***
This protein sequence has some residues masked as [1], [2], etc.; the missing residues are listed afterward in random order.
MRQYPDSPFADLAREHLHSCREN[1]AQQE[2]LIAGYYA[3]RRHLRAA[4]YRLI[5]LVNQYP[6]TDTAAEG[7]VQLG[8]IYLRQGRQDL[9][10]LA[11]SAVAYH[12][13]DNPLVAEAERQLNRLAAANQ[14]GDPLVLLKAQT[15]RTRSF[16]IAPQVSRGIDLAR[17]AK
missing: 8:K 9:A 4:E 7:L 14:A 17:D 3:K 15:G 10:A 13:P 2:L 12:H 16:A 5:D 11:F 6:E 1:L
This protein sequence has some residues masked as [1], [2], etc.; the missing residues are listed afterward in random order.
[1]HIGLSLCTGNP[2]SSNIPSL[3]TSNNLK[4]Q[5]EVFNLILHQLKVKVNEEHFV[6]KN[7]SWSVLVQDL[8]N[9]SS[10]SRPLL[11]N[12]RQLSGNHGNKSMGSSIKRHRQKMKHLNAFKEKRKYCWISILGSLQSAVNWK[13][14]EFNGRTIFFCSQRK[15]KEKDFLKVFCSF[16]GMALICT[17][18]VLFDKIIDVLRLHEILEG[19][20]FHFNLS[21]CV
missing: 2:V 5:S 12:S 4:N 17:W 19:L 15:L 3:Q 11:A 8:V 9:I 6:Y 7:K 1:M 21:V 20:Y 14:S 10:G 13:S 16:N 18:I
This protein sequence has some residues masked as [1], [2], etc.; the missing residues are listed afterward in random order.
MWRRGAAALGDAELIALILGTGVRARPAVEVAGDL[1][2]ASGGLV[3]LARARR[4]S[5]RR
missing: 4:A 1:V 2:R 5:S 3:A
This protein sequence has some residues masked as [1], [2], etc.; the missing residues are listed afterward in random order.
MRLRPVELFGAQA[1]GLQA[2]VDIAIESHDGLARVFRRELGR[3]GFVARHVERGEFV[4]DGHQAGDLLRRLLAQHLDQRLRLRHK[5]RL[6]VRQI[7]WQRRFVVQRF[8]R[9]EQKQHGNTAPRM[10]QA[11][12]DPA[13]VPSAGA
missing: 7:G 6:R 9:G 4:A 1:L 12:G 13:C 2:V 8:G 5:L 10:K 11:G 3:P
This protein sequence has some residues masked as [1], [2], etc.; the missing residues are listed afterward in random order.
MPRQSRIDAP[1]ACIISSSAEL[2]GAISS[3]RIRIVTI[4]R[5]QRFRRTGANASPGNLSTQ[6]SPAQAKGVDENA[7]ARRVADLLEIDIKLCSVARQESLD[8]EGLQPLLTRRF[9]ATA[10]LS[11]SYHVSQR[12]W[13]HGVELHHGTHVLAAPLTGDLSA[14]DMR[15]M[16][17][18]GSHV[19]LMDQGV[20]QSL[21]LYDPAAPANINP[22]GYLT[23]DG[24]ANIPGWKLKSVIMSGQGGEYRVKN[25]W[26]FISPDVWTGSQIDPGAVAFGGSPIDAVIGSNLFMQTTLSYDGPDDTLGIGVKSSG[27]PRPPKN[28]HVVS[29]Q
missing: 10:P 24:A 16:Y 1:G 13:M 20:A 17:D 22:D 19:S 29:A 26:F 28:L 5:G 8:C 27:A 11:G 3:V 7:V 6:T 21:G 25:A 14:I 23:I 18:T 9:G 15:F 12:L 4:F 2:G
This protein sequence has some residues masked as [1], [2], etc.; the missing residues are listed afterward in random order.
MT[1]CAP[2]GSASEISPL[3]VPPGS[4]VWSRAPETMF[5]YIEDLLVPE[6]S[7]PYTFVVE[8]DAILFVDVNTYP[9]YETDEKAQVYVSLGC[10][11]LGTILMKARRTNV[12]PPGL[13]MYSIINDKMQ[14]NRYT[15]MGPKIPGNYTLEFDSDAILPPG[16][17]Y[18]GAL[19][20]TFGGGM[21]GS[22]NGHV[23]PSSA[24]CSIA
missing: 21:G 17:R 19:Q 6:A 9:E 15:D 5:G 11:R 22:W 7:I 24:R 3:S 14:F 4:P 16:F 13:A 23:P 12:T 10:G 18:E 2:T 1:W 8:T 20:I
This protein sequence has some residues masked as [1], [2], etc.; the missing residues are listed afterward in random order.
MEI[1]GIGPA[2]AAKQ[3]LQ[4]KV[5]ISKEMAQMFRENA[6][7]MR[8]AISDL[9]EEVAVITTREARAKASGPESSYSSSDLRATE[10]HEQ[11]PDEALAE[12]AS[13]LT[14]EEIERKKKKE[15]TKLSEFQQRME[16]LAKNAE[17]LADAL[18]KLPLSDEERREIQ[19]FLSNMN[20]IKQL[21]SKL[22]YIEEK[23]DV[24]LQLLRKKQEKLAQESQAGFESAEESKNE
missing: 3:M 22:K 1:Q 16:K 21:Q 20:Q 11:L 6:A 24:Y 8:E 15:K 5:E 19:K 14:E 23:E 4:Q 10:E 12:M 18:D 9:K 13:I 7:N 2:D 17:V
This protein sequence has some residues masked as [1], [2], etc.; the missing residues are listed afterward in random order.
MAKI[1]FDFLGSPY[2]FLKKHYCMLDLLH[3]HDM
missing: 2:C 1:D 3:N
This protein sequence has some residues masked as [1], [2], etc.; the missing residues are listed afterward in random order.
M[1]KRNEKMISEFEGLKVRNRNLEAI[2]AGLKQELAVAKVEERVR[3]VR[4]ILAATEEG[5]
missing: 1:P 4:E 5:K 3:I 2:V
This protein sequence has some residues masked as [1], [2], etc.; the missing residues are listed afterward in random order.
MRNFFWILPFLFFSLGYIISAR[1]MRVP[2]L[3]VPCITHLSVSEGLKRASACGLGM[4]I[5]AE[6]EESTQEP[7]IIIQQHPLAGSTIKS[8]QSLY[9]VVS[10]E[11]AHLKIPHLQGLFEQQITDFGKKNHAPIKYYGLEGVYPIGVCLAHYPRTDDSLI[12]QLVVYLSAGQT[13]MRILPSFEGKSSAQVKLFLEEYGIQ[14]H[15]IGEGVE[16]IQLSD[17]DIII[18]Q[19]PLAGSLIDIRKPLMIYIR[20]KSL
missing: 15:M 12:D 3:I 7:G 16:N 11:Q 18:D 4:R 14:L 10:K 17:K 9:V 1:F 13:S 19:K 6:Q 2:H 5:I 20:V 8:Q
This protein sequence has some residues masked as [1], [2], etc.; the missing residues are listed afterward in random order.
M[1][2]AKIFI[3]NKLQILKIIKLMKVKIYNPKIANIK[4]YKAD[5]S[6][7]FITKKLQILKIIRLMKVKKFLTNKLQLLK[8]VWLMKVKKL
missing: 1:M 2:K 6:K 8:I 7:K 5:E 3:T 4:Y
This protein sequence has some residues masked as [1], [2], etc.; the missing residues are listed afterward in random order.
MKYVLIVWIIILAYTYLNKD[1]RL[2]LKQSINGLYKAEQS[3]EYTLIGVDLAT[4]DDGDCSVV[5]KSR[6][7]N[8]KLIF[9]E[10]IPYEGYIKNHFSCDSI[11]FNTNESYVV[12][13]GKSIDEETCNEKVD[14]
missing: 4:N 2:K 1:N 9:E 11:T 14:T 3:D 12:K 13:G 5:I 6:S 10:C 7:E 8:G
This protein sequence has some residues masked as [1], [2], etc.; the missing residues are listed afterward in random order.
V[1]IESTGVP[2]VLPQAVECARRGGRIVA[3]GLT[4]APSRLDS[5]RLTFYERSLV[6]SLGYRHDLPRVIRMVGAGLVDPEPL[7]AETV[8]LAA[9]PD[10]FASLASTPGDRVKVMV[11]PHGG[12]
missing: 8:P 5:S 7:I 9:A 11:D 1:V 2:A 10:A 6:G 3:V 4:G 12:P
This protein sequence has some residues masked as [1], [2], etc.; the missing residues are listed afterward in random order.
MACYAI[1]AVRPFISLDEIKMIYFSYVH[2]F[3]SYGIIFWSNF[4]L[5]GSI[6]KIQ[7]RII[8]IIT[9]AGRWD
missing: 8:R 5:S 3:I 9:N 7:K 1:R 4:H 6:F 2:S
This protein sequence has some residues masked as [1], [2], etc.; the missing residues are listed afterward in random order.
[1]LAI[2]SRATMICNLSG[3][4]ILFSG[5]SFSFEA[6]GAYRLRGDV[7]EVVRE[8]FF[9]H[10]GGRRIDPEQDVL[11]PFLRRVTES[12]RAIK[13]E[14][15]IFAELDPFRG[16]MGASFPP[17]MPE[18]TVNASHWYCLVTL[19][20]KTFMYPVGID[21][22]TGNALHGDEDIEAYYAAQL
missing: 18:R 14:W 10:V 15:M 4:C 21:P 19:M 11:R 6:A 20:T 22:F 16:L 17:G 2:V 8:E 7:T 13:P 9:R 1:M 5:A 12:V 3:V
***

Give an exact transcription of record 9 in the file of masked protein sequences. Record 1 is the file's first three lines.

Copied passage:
This protein sequence has some residues masked as [1], [2], etc.; the missing residues are listed afterward in random order.
M[1]KRNEKMISEFEGLKVRNRNLEAI[2]AGLKQELAVAKVEERVR[3]VR[4]ILAATEEG[5]
missing: 1:P 4:E 5:K 3:I 2:V